The Thanksgiving paradox
Published 6:04 pm Friday, November 26, 2021
I’ve never been a huge fan of Thanksgiving. Sure, I love the pumpkin pie and turkey as much as anybody. Yet, I could leave Thanksgiving behind as a holiday. Honestly, does anybody really love the Macy’s Day Parade or have we just convinced ourselves over the past 97 years that it’s worth our time and attention? There’s the inevitable marathon of James Bond films on TNT, but some of those old ones don’t quite hold up. I’m pretty sure the femme fatale in Goldfinger would need a less feline name if they made the film in 2021.
Getting back to Thanksgiving proper, I guess I’ve grown a bit uncomfortable with the strange paradox of this holiday. We gather to give thanks for the blessings of our lives, but it becomes more than easy to prepare far more food than we could ever eat. There are leftovers, yes. But what happens when the leftovers don’t get eaten in time? Into the abyss of the garbage can they go. Or into a compost heap if you’re environmentally minded. The point remains the same: on a day we celebrate our blessings, we certainly produce a lot of food waste.
The worst culprit of this week has to be Black Friday. In full transparency, I’ve done Christmas shopping on Black Friday. I’ve even shopped for myself on Black Friday as Target inevitably has deals on Star Wars merchandise that, well…I guess I don’t actually need. It’s a jarring transition moving from Thanksgiving Day, a day of humble gratitude, to Black Friday, a day of naked and unbridled consumerism. Remember how people in the past have been trampled at the door to Wal-Mart as people fight over the best deal on the newest flat screen TV? Well, if you’ve forgotten, it will probably happen again. Scratch that. It will happen again, though it might not be a TV they’re fighting over. No matter the prize involved, the truth is everybody loses when we become reduced to cog-like consumers in an economy that demands more of us each and every year.
I’m not against shopping, nor am I against the idea of a day where all sorts of deals are found and presents are bought. But the whiplash that we all must endure as we move from Thanksgiving to Black Friday is just too much for me. I can’t help but think about what we are doing to ourselves, as a society, when we have conditioned ourselves to miss the harsh juxtaposition of gratitude and greed, of thankfulness and consumption.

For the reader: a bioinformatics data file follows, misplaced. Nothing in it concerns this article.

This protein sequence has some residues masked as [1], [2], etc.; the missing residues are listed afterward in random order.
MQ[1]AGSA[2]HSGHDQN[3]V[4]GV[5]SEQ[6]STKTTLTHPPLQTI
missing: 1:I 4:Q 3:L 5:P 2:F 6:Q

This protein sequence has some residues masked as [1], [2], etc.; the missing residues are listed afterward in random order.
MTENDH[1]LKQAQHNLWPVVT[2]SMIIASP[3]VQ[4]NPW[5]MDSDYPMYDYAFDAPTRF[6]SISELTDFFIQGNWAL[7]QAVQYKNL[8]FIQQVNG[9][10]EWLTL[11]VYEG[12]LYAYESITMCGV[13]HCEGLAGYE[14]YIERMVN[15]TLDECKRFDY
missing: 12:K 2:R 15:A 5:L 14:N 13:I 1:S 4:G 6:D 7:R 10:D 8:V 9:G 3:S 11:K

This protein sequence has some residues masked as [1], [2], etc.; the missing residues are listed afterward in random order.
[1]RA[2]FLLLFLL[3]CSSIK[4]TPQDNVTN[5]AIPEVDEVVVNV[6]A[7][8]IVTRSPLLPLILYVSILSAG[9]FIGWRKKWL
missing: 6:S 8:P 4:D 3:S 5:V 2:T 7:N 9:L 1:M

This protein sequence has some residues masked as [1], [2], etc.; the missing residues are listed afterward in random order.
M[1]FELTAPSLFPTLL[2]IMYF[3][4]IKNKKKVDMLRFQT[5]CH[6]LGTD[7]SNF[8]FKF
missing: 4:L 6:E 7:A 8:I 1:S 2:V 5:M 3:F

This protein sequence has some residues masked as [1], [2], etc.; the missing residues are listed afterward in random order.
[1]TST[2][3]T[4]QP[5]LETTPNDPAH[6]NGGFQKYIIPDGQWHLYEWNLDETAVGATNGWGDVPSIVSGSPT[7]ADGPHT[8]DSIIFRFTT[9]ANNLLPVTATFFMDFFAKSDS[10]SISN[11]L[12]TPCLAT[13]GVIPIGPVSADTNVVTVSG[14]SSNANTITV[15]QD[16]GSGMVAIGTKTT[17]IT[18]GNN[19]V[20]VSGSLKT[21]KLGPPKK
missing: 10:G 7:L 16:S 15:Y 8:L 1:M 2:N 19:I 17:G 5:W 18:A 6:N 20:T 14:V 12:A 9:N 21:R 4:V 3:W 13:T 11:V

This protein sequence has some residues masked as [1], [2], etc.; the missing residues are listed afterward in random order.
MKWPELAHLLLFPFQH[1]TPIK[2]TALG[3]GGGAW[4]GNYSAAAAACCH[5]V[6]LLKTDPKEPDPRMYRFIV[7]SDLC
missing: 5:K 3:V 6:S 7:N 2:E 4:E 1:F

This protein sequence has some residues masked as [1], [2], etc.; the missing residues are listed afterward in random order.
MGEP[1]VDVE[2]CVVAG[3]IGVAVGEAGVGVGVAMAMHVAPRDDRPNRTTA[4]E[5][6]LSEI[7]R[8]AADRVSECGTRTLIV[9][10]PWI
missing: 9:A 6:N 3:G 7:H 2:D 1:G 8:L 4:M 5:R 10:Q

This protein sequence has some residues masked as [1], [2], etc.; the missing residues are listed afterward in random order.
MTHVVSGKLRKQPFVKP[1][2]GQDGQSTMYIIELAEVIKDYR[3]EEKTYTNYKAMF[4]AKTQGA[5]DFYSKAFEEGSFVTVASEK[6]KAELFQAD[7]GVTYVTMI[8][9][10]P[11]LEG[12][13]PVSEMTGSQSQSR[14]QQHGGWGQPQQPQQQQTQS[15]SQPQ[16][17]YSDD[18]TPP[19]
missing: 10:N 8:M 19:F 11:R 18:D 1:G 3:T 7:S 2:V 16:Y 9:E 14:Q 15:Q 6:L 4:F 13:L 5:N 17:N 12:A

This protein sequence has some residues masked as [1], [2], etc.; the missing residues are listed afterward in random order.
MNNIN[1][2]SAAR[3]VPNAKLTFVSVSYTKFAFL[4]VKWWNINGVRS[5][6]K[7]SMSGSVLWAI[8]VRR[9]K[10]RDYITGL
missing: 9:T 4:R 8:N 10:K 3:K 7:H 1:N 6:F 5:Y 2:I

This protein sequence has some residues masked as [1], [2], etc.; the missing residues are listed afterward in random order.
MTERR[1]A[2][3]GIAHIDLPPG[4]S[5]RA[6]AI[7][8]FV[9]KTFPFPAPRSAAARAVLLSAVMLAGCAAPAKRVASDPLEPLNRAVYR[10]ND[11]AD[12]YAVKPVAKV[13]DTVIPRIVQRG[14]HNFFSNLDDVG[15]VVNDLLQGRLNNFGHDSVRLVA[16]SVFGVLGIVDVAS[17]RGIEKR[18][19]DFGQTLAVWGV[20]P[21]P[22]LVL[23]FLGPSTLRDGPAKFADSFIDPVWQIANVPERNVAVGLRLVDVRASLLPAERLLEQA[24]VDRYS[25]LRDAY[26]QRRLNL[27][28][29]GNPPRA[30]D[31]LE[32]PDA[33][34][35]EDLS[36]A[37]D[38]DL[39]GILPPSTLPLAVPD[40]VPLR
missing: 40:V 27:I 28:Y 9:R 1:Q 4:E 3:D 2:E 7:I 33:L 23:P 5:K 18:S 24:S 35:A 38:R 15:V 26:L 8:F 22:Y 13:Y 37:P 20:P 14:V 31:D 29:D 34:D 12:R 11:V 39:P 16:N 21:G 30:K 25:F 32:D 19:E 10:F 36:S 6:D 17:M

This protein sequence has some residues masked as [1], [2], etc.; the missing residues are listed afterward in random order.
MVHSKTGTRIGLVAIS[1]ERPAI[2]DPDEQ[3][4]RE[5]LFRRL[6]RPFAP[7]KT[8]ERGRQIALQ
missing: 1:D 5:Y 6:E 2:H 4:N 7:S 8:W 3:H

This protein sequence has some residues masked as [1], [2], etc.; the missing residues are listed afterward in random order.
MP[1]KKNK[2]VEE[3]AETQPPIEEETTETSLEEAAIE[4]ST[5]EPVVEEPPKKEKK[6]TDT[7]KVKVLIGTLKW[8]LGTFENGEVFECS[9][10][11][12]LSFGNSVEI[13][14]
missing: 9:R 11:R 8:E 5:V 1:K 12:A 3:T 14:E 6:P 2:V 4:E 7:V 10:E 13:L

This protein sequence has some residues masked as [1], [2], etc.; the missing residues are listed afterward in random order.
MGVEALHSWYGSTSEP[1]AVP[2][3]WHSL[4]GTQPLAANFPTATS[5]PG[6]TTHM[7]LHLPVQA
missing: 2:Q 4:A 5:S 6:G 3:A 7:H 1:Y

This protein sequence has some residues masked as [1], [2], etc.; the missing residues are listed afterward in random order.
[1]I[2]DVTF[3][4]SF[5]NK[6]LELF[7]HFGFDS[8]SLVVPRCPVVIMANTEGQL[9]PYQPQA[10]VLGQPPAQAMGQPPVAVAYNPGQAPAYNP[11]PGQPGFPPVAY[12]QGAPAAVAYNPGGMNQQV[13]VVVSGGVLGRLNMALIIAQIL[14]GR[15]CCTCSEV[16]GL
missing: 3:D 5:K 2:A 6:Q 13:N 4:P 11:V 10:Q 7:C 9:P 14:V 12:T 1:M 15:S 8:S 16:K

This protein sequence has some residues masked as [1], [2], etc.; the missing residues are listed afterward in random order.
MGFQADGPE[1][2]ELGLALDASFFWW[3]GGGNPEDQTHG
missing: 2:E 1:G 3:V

Either because I’m a masochist or I just can’t help myself, I like to imagine how differently our society would look if we privileged other values and virtues over and against the demands of late-stage capitalism. How would a community look if the response to Thanksgiving was not a subsequent day of shopping, but a day ensuring that anybody who was hungry on Thursday would not have to be hungry on Friday? Better yet, what if Thanksgiving was a day to celebrate with friends and family, but also to serve those in our community who are lacking basic necessities like food, clothing, and shelter?
There will be no end to our gift-giving and holiday shopping. Perhaps there doesn’t need to be. However, that doesn’t preclude us from adopting new holiday traditions that are rooted in the love of our neighbor more than the desire for yet another flat screen TV. You won’t read this until after Thanksgiving and Black Friday, so maybe it’s too late for change this year. Ah, but there’s always next year.
Chris Adams is the Rector at St. Peter’s Episcopal Church in Washington.